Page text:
We stopped at an Amish grocery store on the way home from New England a couple years ago and while I have now used most of my bulk purchases from there, I still have a jar of celery salt. It is in a jelly jar and tastes the same today as it did then. I can't imagine potato salad or cole slaw without celery salt and I've experimented with it in veggie dishes with good results.
Right now, the only other spice I purchase in a bag (from the gourmet kitchen store) is garam masala. The blend sold there has cardamom, black pepper, coriander, cinnamon, cloves, nutmeg... and cumin is low on its' ingredient list (hubby does not like an overpowering cumin taste).
Speaking of cumin, I do keep a small jar of cumin seeds as I've found if you use just a little (about 1/4th teaspoon), it adds a lot of flavor but is not overpowering as the usual one teaspoon or more called for in recipes. Instead of my old taco seasoning, I now use a little cumin and about a teaspoon of chili powder and I get that familiar flavor... really cheap.
Two spices I was introduced to as an adult and came to love are coriander and cardamom. I have whole coriander seeds and I've used cardamom pods before. However, I admit to using the ground version of both most of the time these days. I have found adding adding just a pinch of cardamom and about half a teaspoon of coriander in baked goods as they do in other countries adds a lovely taste (although it is easy to overpower with cardamom so it is better in a baked good you want a little spicy).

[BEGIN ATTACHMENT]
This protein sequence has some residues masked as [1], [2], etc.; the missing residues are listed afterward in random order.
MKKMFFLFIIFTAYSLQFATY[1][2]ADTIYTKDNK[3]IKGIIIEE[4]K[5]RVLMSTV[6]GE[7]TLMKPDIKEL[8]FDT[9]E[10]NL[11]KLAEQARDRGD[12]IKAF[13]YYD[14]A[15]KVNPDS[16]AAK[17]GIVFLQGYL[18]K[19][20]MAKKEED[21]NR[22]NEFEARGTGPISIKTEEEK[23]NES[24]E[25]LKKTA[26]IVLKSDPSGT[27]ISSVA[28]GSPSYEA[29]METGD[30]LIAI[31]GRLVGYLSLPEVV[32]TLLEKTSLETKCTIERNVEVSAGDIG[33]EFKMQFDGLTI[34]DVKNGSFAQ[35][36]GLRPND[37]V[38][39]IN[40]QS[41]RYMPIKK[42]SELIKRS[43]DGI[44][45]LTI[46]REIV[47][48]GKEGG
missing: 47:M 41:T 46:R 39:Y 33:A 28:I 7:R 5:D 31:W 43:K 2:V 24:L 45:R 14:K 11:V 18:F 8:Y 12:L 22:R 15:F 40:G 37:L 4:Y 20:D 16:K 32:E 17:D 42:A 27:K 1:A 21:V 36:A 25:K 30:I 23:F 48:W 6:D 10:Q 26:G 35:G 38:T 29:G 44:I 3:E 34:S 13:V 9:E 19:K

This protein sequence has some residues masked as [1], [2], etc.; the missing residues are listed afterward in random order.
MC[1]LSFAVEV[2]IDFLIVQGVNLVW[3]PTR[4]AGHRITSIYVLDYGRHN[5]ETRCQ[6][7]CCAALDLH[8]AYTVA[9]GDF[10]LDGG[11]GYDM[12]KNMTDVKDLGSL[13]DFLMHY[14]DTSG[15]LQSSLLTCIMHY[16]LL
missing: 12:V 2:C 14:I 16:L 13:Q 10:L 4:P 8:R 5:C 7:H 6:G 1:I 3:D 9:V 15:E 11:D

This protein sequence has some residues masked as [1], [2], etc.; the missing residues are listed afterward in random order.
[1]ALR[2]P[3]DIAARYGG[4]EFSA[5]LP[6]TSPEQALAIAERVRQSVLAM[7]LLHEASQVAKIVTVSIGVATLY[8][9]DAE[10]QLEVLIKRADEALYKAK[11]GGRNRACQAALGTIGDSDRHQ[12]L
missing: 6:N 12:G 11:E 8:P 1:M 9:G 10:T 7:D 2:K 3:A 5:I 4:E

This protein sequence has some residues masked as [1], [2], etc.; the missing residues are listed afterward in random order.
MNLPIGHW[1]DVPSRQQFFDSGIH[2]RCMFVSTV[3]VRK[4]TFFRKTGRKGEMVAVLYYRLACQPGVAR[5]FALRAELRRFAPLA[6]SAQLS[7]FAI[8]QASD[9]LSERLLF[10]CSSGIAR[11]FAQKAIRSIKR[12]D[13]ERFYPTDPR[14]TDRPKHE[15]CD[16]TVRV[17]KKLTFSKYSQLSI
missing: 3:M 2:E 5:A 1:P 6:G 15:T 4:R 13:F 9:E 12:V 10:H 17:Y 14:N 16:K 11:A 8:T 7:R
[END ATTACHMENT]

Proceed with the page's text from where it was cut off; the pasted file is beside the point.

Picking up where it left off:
My other favorite baking spice is nutmeg and I always use the whole nutmeg and grind it on the Microplane zester (how did I live without that little kitchen item?). I keep little containers of ground ginger and poppy seeds as I don't use them often.